1. Record your income (or add your primary accounts with the balances as of today.)
    2. Give those dollars a job. Ask yourself, “What does this money need to do before I’m paid again?”. Do you have an Immediate Obligation that needs to be taken care of before your next payday? Budget money there. If you added a credit card with a balance (that you typically pay off), you’ll need to budget for it in the Credit Card Payments category. Here’s a video explaining how this works. If you have extra, budget towards your True Expenses.
    3. Spend. Don’t forget to check your category balances first! :)

    Wash, rinse, and repeat! Once you get into that rhythm, you’ll notice how it’s not about the calendar or the pay period or having multiple accounts to handle different things. You’ll see that it comes right back down to those three steps, and that one very important question: “What does this money need to do before I’m paid again?”.

     

    It may take some getting used to (especially since you've been budgeting with other tools for quite some time!), but YNAB is a bit different in that it doesn't matter when you get paid, what you do when you’re paid is more important!  With this in mind, the YNAB Method will work with any pay schedule. If you have a few minutes (five, to be exact!), watch this Whiteboard Wednesday episode for more info.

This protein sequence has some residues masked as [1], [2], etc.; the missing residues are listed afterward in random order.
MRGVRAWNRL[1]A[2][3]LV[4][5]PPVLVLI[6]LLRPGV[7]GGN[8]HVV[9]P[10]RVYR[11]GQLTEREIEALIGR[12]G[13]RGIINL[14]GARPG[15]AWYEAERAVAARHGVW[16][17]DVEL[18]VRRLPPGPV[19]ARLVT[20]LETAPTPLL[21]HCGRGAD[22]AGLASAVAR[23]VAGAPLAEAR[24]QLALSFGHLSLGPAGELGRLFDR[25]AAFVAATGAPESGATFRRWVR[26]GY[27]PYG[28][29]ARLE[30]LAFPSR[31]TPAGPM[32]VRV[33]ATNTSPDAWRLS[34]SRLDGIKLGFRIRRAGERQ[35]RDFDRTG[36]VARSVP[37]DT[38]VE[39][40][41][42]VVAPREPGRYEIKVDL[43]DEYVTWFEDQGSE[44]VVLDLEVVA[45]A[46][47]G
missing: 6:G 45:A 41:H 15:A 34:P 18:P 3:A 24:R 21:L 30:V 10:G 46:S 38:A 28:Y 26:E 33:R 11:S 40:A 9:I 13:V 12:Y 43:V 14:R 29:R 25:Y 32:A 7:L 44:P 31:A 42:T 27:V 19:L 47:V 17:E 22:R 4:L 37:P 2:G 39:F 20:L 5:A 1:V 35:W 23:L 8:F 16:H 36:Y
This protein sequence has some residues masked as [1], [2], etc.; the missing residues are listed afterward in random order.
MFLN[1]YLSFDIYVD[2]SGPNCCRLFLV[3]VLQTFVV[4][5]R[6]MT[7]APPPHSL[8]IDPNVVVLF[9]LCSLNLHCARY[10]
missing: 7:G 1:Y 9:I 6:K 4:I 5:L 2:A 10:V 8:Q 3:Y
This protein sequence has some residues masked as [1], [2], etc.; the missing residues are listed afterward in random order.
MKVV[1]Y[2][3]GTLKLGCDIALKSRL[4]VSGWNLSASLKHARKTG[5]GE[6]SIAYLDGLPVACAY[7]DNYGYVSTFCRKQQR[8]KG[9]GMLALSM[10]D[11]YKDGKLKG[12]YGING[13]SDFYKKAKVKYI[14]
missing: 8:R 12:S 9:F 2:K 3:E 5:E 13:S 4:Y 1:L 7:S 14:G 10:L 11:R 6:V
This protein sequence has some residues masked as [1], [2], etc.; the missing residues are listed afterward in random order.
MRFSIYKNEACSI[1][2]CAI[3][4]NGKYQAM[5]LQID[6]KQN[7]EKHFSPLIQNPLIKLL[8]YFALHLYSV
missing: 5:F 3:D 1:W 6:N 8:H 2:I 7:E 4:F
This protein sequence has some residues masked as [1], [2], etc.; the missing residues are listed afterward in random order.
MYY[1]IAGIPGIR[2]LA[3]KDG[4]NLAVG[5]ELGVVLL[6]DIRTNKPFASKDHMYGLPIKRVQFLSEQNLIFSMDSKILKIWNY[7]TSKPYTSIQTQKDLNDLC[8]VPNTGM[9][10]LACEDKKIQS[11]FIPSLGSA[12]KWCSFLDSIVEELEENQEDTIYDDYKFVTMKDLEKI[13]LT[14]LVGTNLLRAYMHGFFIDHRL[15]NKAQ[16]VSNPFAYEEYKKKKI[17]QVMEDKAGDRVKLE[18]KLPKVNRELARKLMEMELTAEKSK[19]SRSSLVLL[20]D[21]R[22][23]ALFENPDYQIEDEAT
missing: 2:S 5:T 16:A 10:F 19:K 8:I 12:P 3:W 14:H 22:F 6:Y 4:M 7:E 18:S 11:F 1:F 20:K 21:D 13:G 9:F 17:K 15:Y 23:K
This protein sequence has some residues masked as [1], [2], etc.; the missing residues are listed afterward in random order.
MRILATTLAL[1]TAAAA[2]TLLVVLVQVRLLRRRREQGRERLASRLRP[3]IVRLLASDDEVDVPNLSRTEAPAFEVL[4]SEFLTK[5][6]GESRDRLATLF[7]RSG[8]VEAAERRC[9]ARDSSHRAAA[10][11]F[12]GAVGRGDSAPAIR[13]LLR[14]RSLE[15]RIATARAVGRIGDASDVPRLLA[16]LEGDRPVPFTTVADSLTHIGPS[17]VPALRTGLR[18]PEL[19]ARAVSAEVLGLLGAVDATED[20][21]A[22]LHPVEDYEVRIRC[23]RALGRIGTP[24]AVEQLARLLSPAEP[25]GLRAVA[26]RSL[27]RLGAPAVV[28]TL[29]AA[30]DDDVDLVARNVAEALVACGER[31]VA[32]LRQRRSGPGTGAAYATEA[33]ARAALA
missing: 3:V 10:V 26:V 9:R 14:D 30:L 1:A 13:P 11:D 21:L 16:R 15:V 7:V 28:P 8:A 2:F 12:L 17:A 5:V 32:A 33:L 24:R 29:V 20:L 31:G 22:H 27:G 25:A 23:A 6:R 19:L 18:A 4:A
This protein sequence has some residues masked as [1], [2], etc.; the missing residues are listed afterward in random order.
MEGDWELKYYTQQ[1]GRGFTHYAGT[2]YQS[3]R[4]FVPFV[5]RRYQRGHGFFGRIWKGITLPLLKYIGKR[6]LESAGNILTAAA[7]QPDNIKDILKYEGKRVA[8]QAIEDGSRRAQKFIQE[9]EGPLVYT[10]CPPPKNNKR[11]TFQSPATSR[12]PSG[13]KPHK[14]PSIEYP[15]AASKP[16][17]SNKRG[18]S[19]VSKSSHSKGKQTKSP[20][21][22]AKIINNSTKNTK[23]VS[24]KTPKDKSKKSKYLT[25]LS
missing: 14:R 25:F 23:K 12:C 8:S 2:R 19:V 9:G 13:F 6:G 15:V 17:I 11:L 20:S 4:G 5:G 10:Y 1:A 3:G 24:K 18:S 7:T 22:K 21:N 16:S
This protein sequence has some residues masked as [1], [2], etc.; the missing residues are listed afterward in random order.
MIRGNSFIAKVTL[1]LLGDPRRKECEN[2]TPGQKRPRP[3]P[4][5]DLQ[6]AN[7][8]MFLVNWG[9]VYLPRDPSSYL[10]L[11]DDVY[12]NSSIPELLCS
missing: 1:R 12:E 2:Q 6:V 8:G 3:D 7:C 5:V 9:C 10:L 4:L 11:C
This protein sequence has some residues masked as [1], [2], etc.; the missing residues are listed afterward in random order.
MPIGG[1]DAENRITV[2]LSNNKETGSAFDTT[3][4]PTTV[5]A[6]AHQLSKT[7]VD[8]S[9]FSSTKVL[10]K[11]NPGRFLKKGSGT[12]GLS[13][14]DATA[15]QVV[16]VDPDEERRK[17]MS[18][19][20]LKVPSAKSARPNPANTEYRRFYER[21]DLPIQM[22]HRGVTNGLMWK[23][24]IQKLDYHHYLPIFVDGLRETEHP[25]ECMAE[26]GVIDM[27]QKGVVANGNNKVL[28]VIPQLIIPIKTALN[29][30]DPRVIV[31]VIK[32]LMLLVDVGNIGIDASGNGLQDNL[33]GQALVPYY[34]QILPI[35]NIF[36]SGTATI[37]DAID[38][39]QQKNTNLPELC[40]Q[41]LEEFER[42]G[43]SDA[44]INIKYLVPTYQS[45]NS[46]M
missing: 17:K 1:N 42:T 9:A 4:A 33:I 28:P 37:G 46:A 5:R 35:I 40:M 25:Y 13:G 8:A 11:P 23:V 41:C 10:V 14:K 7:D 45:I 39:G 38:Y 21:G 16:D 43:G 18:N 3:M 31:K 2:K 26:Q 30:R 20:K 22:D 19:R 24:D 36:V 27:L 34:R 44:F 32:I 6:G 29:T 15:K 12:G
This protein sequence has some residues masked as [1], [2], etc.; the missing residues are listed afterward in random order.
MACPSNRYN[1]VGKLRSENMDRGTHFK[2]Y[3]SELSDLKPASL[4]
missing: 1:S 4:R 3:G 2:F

I hope that helps! 

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  • Hi  Jannelle and many thanks for your help.

    I followed the concepts of YNAB well and I think I understood the "philosophy" wanted by its creators.
    I will watch the videos carefully. Thank you.
    Despite having extensive experience in personal finance software, I recognize that YNAB is quite new when it comes to software like Money or Quicken. I left a blank sheet and I followed the starter guide.
    I really enjoy going out of a long routine. I will miss a lot of things, including more sophisticated statistics, but it does not matter.
    I was looking to manage my accounts online and I wanted to have a beautiful application on smartphone to have access everywhere, I think I found the best software that can suit me. I feel there is a great team behind and it's very important to trust. We have no equivalent here in France.
    JF